Here is a picture of the dilution since the stock first went public on November 2, 1999.
(Click to enlarge)
Plug Power fell from $1,500/share (reverse split-adjusted) in March, 2000 to 12 cents/share in February, 2013. It's since risen to a high of $11.41 on March 10, 2014 (a 95/1 increase).
To put this in perspective, let's imagine the fate of a long-term investor who believes in alternative-energy solutions. He buys 1,000 shares of PLUG on the day of its IPO, November 2, 1999, at a price of $18/share (pre-split, an $18,000 investment).
On March 10, 2000, just 4 months later, PLUG closes a whisker shy of $150/share. On that day our investor must have surely thought he bought the moon. His shares are worth close to $150,000. A 733% return! (Sounds familiar?)
So he holds on to his shares - much to his chagrin later - hoping for more. By February, 2013 his $150,000 winner - reverse split-adjusted - has been reduced from 1,000 shares to 100 shares, and is worth $12. That's right. 12 bucks. Even after the legendary run of 2013-14, this investor's 100 shares of PLUG are worth $671 on March 14, 2014.
PLUG had been a veritable fire ($) eater of equity along the way: there were 38.4ML shares in 2012, and the loss was $0.93/share; 102.6ML shares in 2013, and the loss was $0.83/share. The warrants it issues to investors for its secondaries (to sweeten the deals) have contributed mightily to its annual losses. The company stated as much in its most recent earnings report. (See: PLUG Power Announces 2013 Fourth Quarter and Year-End Results, March 13, 2014, paragraph 15).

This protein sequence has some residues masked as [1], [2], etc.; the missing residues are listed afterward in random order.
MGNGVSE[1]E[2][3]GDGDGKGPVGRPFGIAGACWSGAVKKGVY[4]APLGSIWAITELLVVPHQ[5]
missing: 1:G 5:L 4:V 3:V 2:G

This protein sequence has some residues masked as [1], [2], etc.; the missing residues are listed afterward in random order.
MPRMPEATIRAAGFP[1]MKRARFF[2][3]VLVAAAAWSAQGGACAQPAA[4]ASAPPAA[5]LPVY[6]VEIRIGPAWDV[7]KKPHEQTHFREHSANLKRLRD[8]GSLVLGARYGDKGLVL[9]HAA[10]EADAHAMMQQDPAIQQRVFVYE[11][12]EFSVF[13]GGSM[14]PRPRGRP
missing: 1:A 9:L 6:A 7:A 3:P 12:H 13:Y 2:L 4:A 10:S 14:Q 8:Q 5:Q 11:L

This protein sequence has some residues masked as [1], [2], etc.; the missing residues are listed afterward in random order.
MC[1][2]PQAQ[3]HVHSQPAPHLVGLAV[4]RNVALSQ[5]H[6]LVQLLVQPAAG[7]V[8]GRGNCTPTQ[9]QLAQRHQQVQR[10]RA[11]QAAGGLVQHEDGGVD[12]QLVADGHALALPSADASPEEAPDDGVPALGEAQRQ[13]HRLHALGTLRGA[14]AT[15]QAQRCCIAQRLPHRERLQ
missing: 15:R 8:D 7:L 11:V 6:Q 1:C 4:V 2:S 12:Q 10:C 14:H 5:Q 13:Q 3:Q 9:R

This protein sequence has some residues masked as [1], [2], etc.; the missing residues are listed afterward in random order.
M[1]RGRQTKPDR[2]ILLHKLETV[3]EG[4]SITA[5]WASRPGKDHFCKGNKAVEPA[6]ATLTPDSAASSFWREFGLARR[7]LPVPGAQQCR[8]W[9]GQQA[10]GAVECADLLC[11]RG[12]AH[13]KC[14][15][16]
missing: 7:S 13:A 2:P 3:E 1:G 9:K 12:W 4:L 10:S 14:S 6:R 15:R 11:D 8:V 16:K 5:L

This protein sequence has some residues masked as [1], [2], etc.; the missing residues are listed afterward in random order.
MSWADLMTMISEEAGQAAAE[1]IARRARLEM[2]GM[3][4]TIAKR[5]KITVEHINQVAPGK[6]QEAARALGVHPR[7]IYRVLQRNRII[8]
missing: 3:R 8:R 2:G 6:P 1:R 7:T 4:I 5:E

Why does the company include additional warrants with their equity-raises? To entice investors to take the plunge into PLUG. No one gives away money for free. In the last 15 months, the company has had equity-raises at $0.12, $0.24, $0.62, $3.00, $4.00, and $5.74 per share.
It is probably no accident that the two big purveyors of PLUG - Cowen and Roth - pulled in their horns on March 14th and simultaneously downgraded the shares. Maybe they chose to distance themselves from the media circus surrounding PLUG, or to restore some credibility to their perceived objectivity concerning this company, and escape the taint of underwriting an epic pump and dump.
The fact remains that Plug Power has lost money for over a decade ($800ML+ by some estimates), sports an enormous price to sales ratio of 33.5, and a book value of just 2 cents.
If an investor decides to play PLUG, remember, "Caveat Emptor". You'll need to ignore the cautionary tales that have fallen like manna on deaf ears (See: PLUG Power: Irrational Exuberance to End in Ruin, March 11, 2014; and PLUG Power: Is This Time Different?, by Dr. Hugh Akston, March 11, 2014).
When a stock morphs into a mania and becomes a lottery ticket - and inexperienced players fill in the numbers with glee - disaster is right around the corner. Plug Power will be no exception. There will be new losses to match the losses of yesteryear.
1. Author's previous articles on PLUG Power
- Pulling the PLUG on the fuel cell mania, March 7, 2014
- The Trading characteristics of Stock Market Manias, March 9, 2014
- A Requiem For PLUG-Mania, March 13, 2014
2. See also (for humor)
- Plunkitt of Tammany Hall: A Series of Very Plain Talks on Very Practical Politics, by George Washington Plunkitt; ed. by William Riordon, 2008, Chapter 1, Pg.3. "I seen my opportunities and I took em."
Disclosure: I have no positions in any stocks mentioned, but may initiate a short position in PLUG over the next 72 hours. I wrote this article myself, and it expresses my own opinions. I am not receiving compensation for it (other than from Seeking Alpha). I have no business relationship with any company whose stock is mentioned in this article.